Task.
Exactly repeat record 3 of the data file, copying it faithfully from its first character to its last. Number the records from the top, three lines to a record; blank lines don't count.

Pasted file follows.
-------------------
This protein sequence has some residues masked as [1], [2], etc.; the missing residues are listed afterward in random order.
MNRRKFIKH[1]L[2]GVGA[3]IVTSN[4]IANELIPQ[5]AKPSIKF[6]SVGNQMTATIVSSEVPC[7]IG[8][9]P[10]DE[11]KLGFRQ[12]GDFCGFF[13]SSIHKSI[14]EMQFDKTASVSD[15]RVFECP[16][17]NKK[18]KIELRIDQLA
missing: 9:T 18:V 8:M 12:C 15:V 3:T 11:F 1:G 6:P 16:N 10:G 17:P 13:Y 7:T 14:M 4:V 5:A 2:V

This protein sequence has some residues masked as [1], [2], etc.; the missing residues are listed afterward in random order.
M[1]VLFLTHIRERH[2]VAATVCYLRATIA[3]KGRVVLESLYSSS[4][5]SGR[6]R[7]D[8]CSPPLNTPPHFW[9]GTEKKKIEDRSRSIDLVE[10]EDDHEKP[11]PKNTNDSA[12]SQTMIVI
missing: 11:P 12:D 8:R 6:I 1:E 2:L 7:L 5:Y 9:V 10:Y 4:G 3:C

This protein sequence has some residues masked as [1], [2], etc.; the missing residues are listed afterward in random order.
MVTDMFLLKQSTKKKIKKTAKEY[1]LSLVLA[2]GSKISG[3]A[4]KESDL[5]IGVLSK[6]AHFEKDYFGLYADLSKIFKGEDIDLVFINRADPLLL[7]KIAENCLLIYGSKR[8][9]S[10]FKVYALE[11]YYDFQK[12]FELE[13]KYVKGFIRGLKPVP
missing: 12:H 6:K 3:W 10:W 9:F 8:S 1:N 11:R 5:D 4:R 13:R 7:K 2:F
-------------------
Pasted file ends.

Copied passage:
This protein sequence has some residues masked as [1], [2], etc.; the missing residues are listed afterward in random order.
MVTDMFLLKQSTKKKIKKTAKEY[1]LSLVLA[2]GSKISG[3]A[4]KESDL[5]IGVLSK[6]AHFEKDYFGLYADLSKIFKGEDIDLVFINRADPLLL[7]KIAENCLLIYGSKR[8][9]S[10]FKVYALE[11]YYDFQK[12]FELE[13]KYVKGFIRGLKPVP
missing: 12:H 6:K 3:W 10:W 9:F 8:S 1:N 11:R 5:D 4:R 13:R 7:K 2:F